Friday, December 7, 2007

The value of human life in the culture of life?

Whether it is policies that force Mexicans to go more dangerous routes to try to cross the US border or the so-called "collateral damage" of wars of choice, the impact of trade policies that make huge profits for large companies and cheaper prices for American consumers that simultaneously generate (lethal) poverty in other parts of the world, or simply shooting two unarmed men on your neighbor's property against the instructions of the police, how can any of this be called a "culture of life"? Or is it supposed to be only a respect for American, preferably white, English-speaking and Christian, life?

Let's examine the last example in more detail.

Radio and television talk show host Alan Colmes, a self-described liberal Democrat, has been discussing the issue of Joe Horn, a Texas man who shot two men to death on his neighbors property. It is not surprising that people who call radio talk shows are often as outrageous as they are outspoken, but sometimes they do reflect a current of more popular opinion, at least within certain socioeconomic circles. Callers to Alan's show have brought up the fact that apparently the two men were burglars. But does committing a criminal act justify the casual taking of a life in which someone with a shotgun yells "Boom! Your dead!" and then fires point blank at two people? Then it was reported one or both of them may have been in the country illegally and that they may have been Mexican. Again, does that justify disregarding the instructions of the 911 dispatcher and shooting two men to death on someone else's properly?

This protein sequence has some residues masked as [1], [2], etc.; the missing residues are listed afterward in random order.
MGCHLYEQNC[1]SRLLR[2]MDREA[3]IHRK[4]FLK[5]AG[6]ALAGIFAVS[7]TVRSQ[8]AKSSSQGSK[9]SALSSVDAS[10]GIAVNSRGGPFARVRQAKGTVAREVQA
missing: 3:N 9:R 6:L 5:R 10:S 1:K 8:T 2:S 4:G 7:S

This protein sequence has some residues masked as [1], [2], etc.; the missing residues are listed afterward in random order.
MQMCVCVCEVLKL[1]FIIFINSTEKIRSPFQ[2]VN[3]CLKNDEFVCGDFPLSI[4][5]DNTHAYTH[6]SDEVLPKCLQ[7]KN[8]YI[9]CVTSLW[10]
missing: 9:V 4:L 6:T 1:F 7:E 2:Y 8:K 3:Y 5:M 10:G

There was no imminent danger to anyone until Mr. Horn left the house against the instructions he was receiving from the dispatcher. The police were on route and arrived soon after the shooting. Forget for a moment whether Mr. Horn put himself or the lives of plain clothes police officers in danger by leaving his house with a loaded shotgun in the middle of a robbery. Is human life worth so little? How does calling them criminals lessen the fact that they were human beings? How does calling them illegal aliens or Mexicans lessen the fact that they were human beings? And with no imminent danger, or even the appearance of imminent danger, to Mr. Horn, what was the justification for needlessly taking a life? For needlessly taking two? Does our culture value human life so little?

More to the point, based on remarks and phrases as well as self-identification of personal beliefs and politics, it seems that many of the people who are trying not only to justify what Mr. Horn did but also celebrate it include those who call abortion a massacre. Really? Now I am aware that there are many (and I sincerely hope that the majority of) people who consider themselves pro-life would disapprove of what happened in Texas. But what about that sizable segment who want to see more people do what Mr. Horn did? How can they honestly consider themselves any part of something called a "culture of life"?

It sounds more like a culture of fear and retribution.

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